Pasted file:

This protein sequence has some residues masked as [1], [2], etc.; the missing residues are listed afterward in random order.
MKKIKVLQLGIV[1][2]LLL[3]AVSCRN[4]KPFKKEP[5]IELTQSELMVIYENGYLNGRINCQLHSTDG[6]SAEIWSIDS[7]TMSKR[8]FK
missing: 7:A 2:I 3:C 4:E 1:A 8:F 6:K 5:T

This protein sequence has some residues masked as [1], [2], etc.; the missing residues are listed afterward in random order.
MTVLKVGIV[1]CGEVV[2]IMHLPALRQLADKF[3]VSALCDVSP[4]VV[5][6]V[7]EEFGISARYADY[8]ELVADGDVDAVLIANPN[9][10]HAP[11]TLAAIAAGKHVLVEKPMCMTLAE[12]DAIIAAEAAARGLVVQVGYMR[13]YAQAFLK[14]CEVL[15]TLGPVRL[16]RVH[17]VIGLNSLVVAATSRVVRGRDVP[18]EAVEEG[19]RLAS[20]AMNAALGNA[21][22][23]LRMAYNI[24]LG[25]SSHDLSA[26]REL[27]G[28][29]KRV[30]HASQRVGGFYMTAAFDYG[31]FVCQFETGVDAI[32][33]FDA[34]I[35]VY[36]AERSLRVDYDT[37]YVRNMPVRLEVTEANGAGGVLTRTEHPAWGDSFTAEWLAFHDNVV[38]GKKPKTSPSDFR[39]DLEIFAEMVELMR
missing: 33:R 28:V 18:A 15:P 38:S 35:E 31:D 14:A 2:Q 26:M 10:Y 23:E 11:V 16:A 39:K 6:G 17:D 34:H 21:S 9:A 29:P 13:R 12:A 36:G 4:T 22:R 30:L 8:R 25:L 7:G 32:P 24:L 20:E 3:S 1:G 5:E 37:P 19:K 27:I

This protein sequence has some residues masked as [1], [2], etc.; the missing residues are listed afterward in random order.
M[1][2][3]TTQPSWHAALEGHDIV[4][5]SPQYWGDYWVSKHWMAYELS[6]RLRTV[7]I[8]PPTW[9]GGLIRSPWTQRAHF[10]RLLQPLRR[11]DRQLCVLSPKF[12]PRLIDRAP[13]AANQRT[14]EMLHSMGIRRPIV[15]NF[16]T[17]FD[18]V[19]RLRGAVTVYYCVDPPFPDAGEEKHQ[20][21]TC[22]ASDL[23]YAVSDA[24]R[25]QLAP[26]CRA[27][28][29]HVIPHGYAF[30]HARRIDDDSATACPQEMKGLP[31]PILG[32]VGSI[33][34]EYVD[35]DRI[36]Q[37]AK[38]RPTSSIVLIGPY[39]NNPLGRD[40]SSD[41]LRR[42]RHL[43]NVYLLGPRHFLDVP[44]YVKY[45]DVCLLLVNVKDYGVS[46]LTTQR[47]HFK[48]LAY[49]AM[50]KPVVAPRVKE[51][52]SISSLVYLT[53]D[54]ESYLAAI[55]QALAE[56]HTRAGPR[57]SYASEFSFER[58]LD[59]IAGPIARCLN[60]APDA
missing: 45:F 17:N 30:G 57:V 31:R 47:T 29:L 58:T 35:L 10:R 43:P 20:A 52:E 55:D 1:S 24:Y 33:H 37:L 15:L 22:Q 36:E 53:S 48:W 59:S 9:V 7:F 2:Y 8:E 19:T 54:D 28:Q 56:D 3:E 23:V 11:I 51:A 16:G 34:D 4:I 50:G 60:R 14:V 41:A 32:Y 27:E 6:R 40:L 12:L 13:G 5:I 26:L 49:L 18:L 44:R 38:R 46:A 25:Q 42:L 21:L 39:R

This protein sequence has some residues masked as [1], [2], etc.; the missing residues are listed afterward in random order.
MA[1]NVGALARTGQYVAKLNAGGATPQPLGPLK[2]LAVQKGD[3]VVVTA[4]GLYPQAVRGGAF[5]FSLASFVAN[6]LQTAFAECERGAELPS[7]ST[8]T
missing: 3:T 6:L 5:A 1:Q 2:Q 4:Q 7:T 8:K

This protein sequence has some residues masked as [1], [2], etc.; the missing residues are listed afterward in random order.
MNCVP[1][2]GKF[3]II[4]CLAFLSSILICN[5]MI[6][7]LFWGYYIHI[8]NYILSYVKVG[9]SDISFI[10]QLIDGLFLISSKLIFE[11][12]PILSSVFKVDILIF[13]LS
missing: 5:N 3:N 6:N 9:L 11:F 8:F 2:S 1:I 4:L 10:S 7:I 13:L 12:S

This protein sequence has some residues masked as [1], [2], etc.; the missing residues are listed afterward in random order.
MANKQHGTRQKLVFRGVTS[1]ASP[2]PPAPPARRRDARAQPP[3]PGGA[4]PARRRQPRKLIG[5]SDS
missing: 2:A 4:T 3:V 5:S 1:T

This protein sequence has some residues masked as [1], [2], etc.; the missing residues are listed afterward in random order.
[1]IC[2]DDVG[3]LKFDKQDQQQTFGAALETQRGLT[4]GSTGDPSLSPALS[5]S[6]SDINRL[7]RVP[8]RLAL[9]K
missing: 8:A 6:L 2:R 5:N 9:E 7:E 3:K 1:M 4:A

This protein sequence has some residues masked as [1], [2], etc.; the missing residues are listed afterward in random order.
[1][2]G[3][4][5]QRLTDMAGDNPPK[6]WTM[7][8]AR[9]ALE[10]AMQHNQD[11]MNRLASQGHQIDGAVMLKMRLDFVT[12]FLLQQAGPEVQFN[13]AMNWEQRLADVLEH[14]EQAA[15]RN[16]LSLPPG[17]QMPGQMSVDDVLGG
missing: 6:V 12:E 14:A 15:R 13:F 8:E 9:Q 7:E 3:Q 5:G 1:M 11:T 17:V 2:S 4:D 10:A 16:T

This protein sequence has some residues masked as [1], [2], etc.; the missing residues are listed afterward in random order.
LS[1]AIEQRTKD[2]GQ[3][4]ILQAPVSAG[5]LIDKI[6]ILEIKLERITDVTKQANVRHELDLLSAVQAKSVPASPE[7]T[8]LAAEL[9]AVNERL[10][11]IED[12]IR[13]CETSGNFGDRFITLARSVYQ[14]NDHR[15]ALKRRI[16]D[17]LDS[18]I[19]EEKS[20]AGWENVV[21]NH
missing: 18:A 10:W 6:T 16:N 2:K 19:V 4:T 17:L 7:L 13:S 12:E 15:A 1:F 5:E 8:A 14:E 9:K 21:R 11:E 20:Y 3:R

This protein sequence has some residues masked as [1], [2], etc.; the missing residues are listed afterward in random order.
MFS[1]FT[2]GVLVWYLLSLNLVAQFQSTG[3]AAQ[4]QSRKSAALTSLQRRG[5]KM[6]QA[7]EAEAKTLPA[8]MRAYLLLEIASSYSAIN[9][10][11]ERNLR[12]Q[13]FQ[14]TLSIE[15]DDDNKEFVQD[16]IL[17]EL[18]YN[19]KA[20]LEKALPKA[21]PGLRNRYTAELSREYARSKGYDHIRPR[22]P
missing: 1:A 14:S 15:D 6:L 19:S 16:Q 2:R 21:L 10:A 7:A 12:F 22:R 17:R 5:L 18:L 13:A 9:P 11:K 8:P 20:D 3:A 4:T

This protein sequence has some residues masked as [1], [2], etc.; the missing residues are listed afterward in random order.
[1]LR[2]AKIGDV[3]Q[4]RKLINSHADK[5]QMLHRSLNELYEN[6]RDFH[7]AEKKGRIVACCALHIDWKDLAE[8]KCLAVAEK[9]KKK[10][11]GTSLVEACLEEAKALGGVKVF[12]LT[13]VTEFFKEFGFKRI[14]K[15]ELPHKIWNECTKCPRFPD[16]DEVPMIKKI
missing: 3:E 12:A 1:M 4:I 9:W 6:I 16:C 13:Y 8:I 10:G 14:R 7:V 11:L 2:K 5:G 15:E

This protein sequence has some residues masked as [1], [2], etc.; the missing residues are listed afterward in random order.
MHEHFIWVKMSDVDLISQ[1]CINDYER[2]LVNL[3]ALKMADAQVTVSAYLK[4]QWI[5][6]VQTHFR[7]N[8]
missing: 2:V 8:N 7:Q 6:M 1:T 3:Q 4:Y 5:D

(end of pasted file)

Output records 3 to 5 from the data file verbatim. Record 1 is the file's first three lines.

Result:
This protein sequence has some residues masked as [1], [2], etc.; the missing residues are listed afterward in random order.
M[1][2][3]TTQPSWHAALEGHDIV[4][5]SPQYWGDYWVSKHWMAYELS[6]RLRTV[7]I[8]PPTW[9]GGLIRSPWTQRAHF[10]RLLQPLRR[11]DRQLCVLSPKF[12]PRLIDRAP[13]AANQRT[14]EMLHSMGIRRPIV[15]NF[16]T[17]FD[18]V[19]RLRGAVTVYYCVDPPFPDAGEEKHQ[20][21]TC[22]ASDL[23]YAVSDA[24]R[25]QLAP[26]CRA[27][28][29]HVIPHGYAF[30]HARRIDDDSATACPQEMKGLP[31]PILG[32]VGSI[33][34]EYVD[35]DRI[36]Q[37]AK[38]RPTSSIVLIGPY[39]NNPLGRD[40]SSD[41]LRR[42]RHL[43]NVYLLGPRHFLDVP[44]YVKY[45]DVCLLLVNVKDYGVS[46]LTTQR[47]HFK[48]LAY[49]AM[50]KPVVAPRVKE[51][52]SISSLVYLT[53]D[54]ESYLAAI[55]QALAE[56]HTRAGPR[57]SYASEFSFER[58]LD[59]IAGPIARCLN[60]APDA
missing: 45:F 17:N 30:G 57:V 31:R 47:T 29:L 58:T 35:L 10:R 43:P 20:A 52:E 55:D 1:S 24:Y 33:H 37:L 15:L 22:Q 36:E 53:S 48:W 59:S 9:V 7:F 2:Y 8:E 19:T 54:D 28:Q 56:D 3:E 23:V 11:I 51:A 16:G 34:D 4:I 50:G 60:R 14:V 41:A 32:Y 27:E 6:R 40:L 12:L 13:G 5:I 26:L 49:L 18:L 44:R 38:R 46:A 25:Q 42:L 21:L 39:R

This protein sequence has some residues masked as [1], [2], etc.; the missing residues are listed afterward in random order.
MA[1]NVGALARTGQYVAKLNAGGATPQPLGPLK[2]LAVQKGD[3]VVVTA[4]GLYPQAVRGGAF[5]FSLASFVAN[6]LQTAFAECERGAELPS[7]ST[8]T
missing: 3:T 6:L 5:A 1:Q 2:Q 4:Q 7:T 8:K

This protein sequence has some residues masked as [1], [2], etc.; the missing residues are listed afterward in random order.
MNCVP[1][2]GKF[3]II[4]CLAFLSSILICN[5]MI[6][7]LFWGYYIHI[8]NYILSYVKVG[9]SDISFI[10]QLIDGLFLISSKLIFE[11][12]PILSSVFKVDILIF[13]LS
missing: 5:N 3:N 6:N 9:L 11:F 8:F 2:S 1:I 4:L 10:S 7:I 13:L 12:S